Lords remain concerned about Government’s post-Brexit civil justice and family law plans
On Tuesday 15 September, the House of Lords EU Security and Justice Sub-Committee took evidence from the Rt Hon Lord Keen of Elie, Advocate General for Scotland and Spokesperson for the Ministry of Justice in the House of Lords, about the implications of Brexit for the UK’s already stretched family law system.
Members of the Committee questioned the Minister about the consequences of the Government’s decision to turn its back on a range of important EU legislation governing civil justice cooperation at the end of December, without negotiating adequate alternatives with the EU 27.
The Minister told the Committee that alternative non-EU arrangements (the Lugano and the Hague Conventions) provided adequate ways of addressing divorce proceedings, international child abduction and maintenance arrangements. Members nonetheless remain concerned that individuals dealing with family breakdown will face increased delays and legal fees as the UK’s family courts endeavour to cope with a new regime introducing different remedies for European cases.
The session can be viewed on parliamentlive.tv
Lord Ricketts, Chair of the EU Security and Justice Sub-Committee, said:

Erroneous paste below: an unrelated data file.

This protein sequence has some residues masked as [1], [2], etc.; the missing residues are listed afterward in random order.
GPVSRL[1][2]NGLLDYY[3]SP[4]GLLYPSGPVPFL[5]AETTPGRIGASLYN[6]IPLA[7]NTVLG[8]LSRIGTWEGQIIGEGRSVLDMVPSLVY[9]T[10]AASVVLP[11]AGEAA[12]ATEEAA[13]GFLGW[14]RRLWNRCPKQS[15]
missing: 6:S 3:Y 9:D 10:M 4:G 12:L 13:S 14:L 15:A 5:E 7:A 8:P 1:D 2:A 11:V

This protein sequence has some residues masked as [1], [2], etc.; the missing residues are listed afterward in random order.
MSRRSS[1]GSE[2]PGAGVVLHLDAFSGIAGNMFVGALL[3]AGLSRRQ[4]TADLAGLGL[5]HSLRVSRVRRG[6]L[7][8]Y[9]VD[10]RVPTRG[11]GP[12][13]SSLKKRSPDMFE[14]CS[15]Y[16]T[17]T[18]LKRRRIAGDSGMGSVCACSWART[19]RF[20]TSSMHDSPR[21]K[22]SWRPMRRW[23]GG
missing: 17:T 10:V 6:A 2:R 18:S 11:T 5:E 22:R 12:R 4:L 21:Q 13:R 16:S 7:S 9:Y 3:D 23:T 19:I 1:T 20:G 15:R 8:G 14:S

“The Brussels Regime of EU Regulations formed the back-bone of civil justice cooperation between the UK and the EU for the last 20 years. The Government has chosen not to continue cooperating with the EU on this well-established basis. Like law enforcement collaboration, this is another area of the future relationship with the EU which gets very little media attention.
“Previous inquiries by House of Lords Committees have shown that this EU legislation has proved very useful for many UK and EU citizens at stressful moments in their life such as family breakdown. They have also concluded that the non-EU alternatives on which the Government intends to fall back after the end of the transition period are seriously inadequate.
“While the Committee welcomes the Government’s efforts to alleviate the loss of the EU Regulations by, for example, securing participation in the Lugano Convention, we remain very concerned that the family court system will struggle to adjust to the significant changes that will result from leaving the EU Regulations at the end of the year”.